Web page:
Below the Water Line:
Getting Out, Going Back, and Moving Forward
in the Decade After Hurricane Katrina

by Lisa Karlin

Centennial Publishers, 2015. ISBN 978-0-996-23270-8.
Reviewed by Janet Brantley
Posted on 11/12/2015

Nonfiction: Memoir; Nonfiction: History/Current Events; Nonfiction: Nature/Place/Environment

On August 30, 2005, Lisa Karlin takes out her journal and starts to write, as she says, "partly to capture...information, but also to keep me busy and distract me from thinking the worst about our family's future." The Karlin family includes Lisa, an oncology nurse, her surgeon-husband Richard, their son and daughter, and two dogs. In less than three days, they go from thinking of Hurricane Katrina as giving them a short vacation from their everyday lives, to considering whether they will ever be able to return to their home in New Orleans. It will be months before they do, and years before they recover, if one can call it that.

As I read Karlin's memoir, Below the Water Line, I was transported back to the day my daughter and her best friend evacuated Ocean Springs, Mississippi with their five dogs and came to stay with us in Southwest Arkansas. So many people across the South took in friends and relatives after Katrina, and this book will resonate with them, as it did with me, by bringing back the harshness of those days.

A lifelong journaler, Karlin escapes into writing to help her deal with the terrible ordeal her family faces. In the end, they do have a home to go back to, but no jobs, no school, no stores, and few friends. She knows they are luckier than many, but it is still a very traumatic time for them.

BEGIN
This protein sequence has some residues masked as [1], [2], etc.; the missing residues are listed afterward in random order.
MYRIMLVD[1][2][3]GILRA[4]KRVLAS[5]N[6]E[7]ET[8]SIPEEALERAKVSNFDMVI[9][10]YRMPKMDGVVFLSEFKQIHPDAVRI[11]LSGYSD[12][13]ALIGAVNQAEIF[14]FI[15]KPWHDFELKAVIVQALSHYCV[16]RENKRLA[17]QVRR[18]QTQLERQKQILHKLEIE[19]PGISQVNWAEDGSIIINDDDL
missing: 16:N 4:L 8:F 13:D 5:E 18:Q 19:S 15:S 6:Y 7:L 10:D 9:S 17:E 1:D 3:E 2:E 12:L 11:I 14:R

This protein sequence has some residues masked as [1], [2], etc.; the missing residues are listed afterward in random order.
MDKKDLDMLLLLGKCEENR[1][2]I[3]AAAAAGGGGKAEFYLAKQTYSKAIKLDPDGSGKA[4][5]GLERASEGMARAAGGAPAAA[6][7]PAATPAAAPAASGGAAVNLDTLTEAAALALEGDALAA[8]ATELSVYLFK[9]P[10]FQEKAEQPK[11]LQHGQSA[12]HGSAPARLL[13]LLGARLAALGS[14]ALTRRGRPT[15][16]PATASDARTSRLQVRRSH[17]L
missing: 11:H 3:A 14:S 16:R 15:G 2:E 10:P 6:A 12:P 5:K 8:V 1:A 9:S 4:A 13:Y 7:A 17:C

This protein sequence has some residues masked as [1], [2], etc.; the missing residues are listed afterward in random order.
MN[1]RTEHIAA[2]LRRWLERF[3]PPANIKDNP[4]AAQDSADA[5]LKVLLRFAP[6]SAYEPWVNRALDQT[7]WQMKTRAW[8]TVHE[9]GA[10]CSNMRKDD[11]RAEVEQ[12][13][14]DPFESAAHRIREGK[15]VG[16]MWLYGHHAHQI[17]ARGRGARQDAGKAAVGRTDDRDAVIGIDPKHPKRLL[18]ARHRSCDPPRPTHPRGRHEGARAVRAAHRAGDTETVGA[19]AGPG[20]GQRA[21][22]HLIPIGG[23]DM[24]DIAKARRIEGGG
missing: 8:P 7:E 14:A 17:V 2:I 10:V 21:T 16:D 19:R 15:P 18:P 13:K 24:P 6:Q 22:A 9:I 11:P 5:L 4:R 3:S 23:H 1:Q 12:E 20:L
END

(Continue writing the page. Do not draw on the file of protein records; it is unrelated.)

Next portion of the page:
Evacuation does not come easily, and she and her family find themselves in the small town of Brookhaven, Mississippi, instead of either Houston or Dallas, their preferred destinations. Conditions in the town soon become primitive, and Karlin writes honestly of the various ways in which they and others stranded with them cope, or fail to cope. After several days, they are able to make their way to Houston, where they will spend the next several months, as she and her husband commute to temporary jobs around the country. When they are finally able to return to New Orleans, it is to a vastly different city, as much changed as they are themselves.

This book gave me a new insight into the aftermath of Katrina. I admit that, as mother to a Mississippi evacuee, I had felt little compassion for New Orleanians because of the things that happened in that city after Katrina, and because of what I saw as an erroneous impression by most Americans that Katrina only impacted the Big Easy. "People chose to live below the water line," I thought. "What did they expect? And what about people elsewhere? Why doesn't anyone care about them?" When my daughter returned home, it took her about three weeks to locate any friends or co-workers who did not lose just about everything they had. All my sympathies lay with those people. Lisa Karlin brings the reality, the horrible reality, of that time in New Orleans home to me, and I readily admit I was wrong. Katrina impacted more people than I had been willing to admit. Karlin's family are survivors. I admire them for their tenacity, and I admire Karlin for having the strength to share the ups and downs of life after Katrina.

If you shared the experience of Katrina, you should read this book. And if you did not, you should read this book, so that you can give thanks you were spared.

Lisa Karlin is an oncology nurse from New Orleans, Louisiana, who with her family experienced the environmental tragedy that was Hurricane Katrina. She would consider herself an ordinary American who has experienced extraordinary times. A lifelong journaler, she has turned her personal writings into a vivid portrayal of life for her and for her family in the post-Katrina world. Visit her website.

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